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Everything posted by Phoneywar

  1. The simplest solution is to add it to 'cmdlines.txt' and append 'add /q' to the command line. This will perform a totally silent install without automatically rebooting which will happen anyway at the end of the O/S install. EDIT: I forgot to mention it cannot be integrated in any way. Security issues.
  2. If you mean 'Can you set a custom desktop background automatically during an unattended install' then I would have to say Yes, but there are problems with it. If you set the relevent registry key from cmdlines.txt it doesn't 'stick'. Both the Default User and any user accounts you have created will have the original default setting. If you set the reg-key at first logon then it will 'stick'. Basically you need an $OEM$\$$ folder on your CD containing your custom background image and an .INF file to set the appropriate registry key. I seem to remember Silvereyes posting some info on this a while back. Try searching his posts.
  3. Ah... I rather suspected this was a windows issue. The names are being entered during the unattended install configuration phase of nLite which is probably how it's getting past XP's own checking mechanism. I don't normally use the same name for both, which of course is why I've never encountered this before, but this was a special build for someone else.
  4. For most 'everyday' stuff like email, web browsing etc. there is no effective difference between AMD and Intel processors of comparable spec. It's only when you get into high-end number crunching tasks like video processing/encoding, gaming etc. that you might notice a difference. Of course, having said that I've not noticed any difference between the Turion X2 and the Core 2 Duo even when running multiple VMs.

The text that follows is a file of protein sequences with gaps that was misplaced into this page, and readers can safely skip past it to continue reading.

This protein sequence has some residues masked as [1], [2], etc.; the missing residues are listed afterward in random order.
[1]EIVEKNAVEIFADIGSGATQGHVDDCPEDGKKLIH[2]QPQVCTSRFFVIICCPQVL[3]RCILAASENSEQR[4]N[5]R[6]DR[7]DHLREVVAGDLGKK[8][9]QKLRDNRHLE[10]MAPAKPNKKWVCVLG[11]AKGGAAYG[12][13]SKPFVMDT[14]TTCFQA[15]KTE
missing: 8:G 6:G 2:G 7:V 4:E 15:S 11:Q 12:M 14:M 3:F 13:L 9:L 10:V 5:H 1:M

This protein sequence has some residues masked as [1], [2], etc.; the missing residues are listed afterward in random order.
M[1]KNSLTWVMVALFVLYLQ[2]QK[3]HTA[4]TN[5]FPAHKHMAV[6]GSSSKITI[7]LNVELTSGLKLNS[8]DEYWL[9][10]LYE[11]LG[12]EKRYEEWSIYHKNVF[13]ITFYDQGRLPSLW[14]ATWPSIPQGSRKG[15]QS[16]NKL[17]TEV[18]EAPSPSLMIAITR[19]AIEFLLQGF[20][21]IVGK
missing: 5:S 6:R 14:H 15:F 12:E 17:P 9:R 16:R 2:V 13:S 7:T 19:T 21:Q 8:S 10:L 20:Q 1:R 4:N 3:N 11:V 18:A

5. I encountered a rather weird issue yesterday. Using nLite to create an unattended install CD for XP Home SP1a slipstreamed with SP3. If I assign the same name to both the machine and the new user being created by the unattended install process, the user is not created as a member of the Administrators group, only as a member of Users. Changing either the machine name or the user name resolves this issue. Anyone else encountered this?
  6. Sounds like the same issue as the Dell machines had. Some id*** in their engineering dept thought it would be an absolutely marvelous idea to built an OS image using a machine with an AMD processor for deployment on machines with an Intel processor. I seem to recall that there is a fix for this but I cannot remember what it is offhand. Perhaps one of the others can.
  7. The clock issue is a red herring. If you've ever hung out in or searched the VMware forums you would see there is usually a fairly steady trickle of questions about guest, and sometimes host, clocks losing and/or gaining time. The number of VMs you were running is also a bit of a red herring. If you had 'overloaded' the machine you would have see two effects, an apparent slowdown, ie. host and VMs would have appeared less responsive, and the hardware would have run a bit hotter. I honestly don't know of anything which can damage a CPU other than the Terrible Twins - Electrostatic Discharge (ESD) and Heat.
  8. This would be of considerable interest to me as well. Providing it could be converted from batch files to a make style build system, but I have a sneaky suspicious that's something I would have to do myself
  9. No, that not true at all. The NTFS filesystem needs regular defragging just like any other.
  10. As far as I am aware you can just run the installer and it will update the existing drivers.